Pardon me, but what’s wrong with Hong Kong’s Security Law again?

Thursday, July 29th, 2021 00:28 |
Tom Barrack Jr., founder of Colony Capital Inc., right, arrives at criminal court in New York, U.S., on Monday, July 26, 2021. PHOTO/CNN

The news that former President Donald Trump’s close adviser Tom Barrack Jr. is facing charges of acting as a foreign agent during the former’s tenure sounded like a bombshell. First, if nothing else but the fact that few people knew Barrack prior to these allegations, even though he is a prominent entrepreneur and influence peddlar in the U.S.  

The charges facing Barrack seem straight out of Hong Kong Security Law, the much maligned law by the West. According to the seven-count indictment served on Tuesday, Barrack is accused of acting as an agent of the United Arab Emirates (UAE) between April 2016 and April 2018 in what is seen as an effort to influence the foreign policy positions of both the 2016 Trump presidential campaign and the subsequent incoming administration.

Further, the American private equity real estate mogul is accused of obstruction of justice and making false statements to federal law enforcement agents. Together with his co-accused persons Matthew Grimes and Rashid Sultan Rashid Al Malik Alshahhi, a UAE national, Barrack is facing charges of exerting undue influence to "advance the interests of and provide intelligence to the UAE while simultaneously failing to notify the Attorney General that their actions were taken at the direction of senior UAE officials."

To observers, this case is of utmost significance both at home and abroad, considering how the U.S. has perennially purported to be the land of the free, where its citizens are not judged according to who they decide to associate with. It is also important because it clearly shows America’s enemies are within, and not the phantoms it keeps searching for.

The clear cut case against the two American citizens and the UAE citizen exonerates countries like China and Russia, the convenient scapegoats who the U.S. constantly accuses of infiltration and attempts at manipulation of its technological and political status quo. The case is actually an embarrassment and self-indictment of the American system. Observers posit that may be it would not have seen light of day were it not for the fact that the political Establishment under President Joe Biden is currently on a vengeful mission of dismantling and punishing Trump’s networks.   

Let us ponder a couple of questions. Under which specific U.S. law is Barrack being charged? Essentially, is there much difference of the charges with the ones that faced some top personalities like Hong Kong entrepreneur and activist Jimmy Lai?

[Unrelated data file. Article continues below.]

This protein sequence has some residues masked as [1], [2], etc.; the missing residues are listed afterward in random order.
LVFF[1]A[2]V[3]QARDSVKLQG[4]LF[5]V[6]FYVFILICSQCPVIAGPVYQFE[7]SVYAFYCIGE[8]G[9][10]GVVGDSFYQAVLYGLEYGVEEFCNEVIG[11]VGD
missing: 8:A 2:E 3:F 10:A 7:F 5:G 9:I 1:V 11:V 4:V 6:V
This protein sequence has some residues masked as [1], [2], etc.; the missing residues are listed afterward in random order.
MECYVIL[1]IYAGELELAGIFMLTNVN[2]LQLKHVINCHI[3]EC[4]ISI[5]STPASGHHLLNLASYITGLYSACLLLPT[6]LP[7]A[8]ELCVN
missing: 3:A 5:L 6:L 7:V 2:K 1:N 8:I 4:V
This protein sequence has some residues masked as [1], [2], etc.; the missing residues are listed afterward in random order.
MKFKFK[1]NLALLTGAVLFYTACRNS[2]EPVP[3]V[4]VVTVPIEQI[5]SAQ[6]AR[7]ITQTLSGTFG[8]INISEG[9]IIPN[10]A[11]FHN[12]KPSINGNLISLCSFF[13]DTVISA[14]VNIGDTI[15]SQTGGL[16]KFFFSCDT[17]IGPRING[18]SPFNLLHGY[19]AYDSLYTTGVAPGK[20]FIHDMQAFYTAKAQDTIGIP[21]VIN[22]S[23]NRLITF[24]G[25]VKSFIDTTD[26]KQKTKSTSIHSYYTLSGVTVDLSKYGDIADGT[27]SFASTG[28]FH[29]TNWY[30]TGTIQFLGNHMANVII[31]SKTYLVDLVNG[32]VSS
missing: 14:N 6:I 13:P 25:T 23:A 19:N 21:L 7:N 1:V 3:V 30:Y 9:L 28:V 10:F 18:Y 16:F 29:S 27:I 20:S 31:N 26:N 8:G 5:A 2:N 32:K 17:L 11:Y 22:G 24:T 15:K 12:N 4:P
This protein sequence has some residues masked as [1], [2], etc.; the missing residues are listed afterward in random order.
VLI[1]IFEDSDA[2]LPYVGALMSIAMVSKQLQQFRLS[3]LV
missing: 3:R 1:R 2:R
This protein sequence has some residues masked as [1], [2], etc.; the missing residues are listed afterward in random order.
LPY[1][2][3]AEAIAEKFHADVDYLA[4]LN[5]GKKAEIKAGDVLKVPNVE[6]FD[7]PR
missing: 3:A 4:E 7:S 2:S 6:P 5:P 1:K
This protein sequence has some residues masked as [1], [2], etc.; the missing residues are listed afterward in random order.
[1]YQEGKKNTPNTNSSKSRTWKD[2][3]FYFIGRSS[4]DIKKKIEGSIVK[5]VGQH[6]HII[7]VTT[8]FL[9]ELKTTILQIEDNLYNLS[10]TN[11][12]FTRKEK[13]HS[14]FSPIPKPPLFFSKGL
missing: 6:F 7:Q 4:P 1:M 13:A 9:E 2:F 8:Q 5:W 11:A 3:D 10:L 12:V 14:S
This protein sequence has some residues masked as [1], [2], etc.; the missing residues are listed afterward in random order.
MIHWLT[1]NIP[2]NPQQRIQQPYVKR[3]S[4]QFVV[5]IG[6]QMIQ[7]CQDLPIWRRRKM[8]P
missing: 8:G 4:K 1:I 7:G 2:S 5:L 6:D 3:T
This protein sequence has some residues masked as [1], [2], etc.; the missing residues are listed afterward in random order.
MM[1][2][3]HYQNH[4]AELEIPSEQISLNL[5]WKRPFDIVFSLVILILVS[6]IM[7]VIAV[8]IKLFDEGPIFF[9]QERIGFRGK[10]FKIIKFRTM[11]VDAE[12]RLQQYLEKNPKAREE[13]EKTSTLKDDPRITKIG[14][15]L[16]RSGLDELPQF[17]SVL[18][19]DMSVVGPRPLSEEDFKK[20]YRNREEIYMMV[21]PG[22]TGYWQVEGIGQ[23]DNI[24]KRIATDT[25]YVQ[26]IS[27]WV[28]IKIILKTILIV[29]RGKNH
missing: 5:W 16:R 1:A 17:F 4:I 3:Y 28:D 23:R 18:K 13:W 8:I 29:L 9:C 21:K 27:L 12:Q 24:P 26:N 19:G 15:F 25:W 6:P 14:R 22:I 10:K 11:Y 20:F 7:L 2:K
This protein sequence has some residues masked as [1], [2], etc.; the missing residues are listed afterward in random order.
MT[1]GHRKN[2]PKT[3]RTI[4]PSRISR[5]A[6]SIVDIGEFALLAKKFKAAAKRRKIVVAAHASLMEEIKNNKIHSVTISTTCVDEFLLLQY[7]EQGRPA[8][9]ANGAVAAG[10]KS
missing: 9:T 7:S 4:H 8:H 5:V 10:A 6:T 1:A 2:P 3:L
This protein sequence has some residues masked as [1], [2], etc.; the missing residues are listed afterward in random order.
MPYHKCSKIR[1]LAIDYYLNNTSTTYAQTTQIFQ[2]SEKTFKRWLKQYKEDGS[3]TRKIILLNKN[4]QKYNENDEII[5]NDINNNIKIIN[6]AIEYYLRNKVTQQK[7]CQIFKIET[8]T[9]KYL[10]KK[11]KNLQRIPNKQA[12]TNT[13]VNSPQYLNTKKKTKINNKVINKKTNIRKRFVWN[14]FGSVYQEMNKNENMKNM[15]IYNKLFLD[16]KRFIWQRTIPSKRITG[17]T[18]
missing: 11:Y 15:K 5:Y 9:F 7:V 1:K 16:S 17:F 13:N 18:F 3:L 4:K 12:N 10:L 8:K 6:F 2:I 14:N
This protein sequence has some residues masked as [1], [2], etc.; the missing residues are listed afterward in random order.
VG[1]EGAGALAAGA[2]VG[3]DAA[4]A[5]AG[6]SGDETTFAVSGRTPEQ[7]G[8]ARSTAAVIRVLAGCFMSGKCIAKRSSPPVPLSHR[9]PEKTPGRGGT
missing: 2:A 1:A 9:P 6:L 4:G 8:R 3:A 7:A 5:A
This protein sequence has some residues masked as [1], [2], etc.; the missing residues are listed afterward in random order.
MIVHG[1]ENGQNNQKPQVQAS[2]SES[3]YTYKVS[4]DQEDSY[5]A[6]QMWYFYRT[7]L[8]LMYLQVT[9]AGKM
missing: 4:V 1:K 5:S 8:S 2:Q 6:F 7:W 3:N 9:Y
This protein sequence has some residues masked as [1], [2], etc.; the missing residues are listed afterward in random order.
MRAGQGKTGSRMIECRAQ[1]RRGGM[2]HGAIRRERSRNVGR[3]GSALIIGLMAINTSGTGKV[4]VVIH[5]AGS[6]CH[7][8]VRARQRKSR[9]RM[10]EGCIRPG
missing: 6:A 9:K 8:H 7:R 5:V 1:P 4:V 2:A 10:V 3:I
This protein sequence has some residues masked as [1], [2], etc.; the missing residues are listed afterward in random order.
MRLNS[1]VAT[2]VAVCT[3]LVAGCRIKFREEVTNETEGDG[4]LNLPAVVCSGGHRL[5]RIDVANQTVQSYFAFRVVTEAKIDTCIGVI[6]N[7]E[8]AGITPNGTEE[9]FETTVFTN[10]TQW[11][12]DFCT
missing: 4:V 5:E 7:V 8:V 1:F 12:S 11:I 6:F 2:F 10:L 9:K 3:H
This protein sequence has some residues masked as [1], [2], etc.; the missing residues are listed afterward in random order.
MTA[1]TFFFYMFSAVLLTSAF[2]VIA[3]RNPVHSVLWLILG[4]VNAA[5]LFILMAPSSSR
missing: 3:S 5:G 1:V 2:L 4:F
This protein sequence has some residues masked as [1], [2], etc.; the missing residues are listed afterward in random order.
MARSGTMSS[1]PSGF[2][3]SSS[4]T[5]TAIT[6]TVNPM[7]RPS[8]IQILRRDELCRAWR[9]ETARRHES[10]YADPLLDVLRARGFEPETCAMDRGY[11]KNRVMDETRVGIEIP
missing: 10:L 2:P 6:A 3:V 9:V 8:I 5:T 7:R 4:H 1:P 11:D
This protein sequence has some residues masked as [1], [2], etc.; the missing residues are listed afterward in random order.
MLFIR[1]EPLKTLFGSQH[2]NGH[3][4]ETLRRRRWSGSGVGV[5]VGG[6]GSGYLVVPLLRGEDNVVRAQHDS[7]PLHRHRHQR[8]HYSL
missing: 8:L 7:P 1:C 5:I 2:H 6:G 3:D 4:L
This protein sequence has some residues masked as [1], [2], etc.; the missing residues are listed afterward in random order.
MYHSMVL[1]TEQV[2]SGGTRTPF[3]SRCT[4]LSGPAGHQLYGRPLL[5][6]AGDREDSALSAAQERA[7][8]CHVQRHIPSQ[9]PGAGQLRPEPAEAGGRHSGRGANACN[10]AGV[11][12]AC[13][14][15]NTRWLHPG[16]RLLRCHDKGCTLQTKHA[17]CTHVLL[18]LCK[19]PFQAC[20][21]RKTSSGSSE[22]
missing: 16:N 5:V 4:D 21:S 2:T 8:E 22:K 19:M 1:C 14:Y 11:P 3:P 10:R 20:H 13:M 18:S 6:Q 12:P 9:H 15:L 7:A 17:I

Hong Kong media tycoon Jimmy Lai, center, who founded local newspaper Apple Daily, is arrested by police officers at his home in Hong Kong, Aug. 10, 2020. PHOTO/AP

Officially known as the Law of the People's Republic of China on Safeguarding National Security in the Hong Kong Special Administrative Region (HKSAR), the legislation signed into law on June 30, 2020 seeks to achieve the same objectives like its counterpart U.S. law – to deter subversive and unpatriotic activities.

The HK Security Law seeks to “prohibit any act of treason, secession, sedition, subversion against the Central People's Government, or theft of state secrets, to prohibit foreign political organisations or bodies from conducting political activities in the Region, and to prohibit political organisations or bodies of the Region from establishing ties with foreign political organisations or bodies.”

Really, America’s double standards are appalling. There is no explicable reason why it should begrudge other countries’ their right to self-determination and maintenance of national security against foreign malevolence, interference of pressure. In most cases, the criminal activities targeted by security laws come clothed as dissent. Many Western countries also have national security laws, particularly those aimed at curbing terrorism.

The anti-terrorism U.S. Patriot Act passed on October 24, 2001 fits the bill of laws that cover a plethora of activities deemed as subversive. The law has been criticized by Americans themselves for being draconian and an infringement of both their civil and personal liberties. Unfortunately, no other country has enough muscle to bully the U.S. for their apparent transgressions against their hapless citizens!

Thrown out of their comfort zone, the former British colonial power and its Western allies were in denial and tried to continue meddling in post-independent HKSAR, necessitating the formulation and subsequent enactment of the national security law. Of course, Western powers were not amused and incited revolt by some sections of the Hongkongers - but to no avail.

Today the HK Security Law is a non-issue and the SAR has moved on to the business of regaining its foothold. The International Monetary Fund released a report on June 9 that gave HK a clean bill of health as an international financial center citing the SAR’s resilient financial system, sound macroeconomic and prudential policies, and robust regulatory and supervisory frameworks.

Suffice it to say that what is good for the goose is good for the gander. Before judging others, let the U.S. undertake an audit of what it has done on the same issue and see whether it is justified to throw the first stone.

The writer is the Executive Director of South-South Dialogues, a Nairobi based research and development communication think tank.

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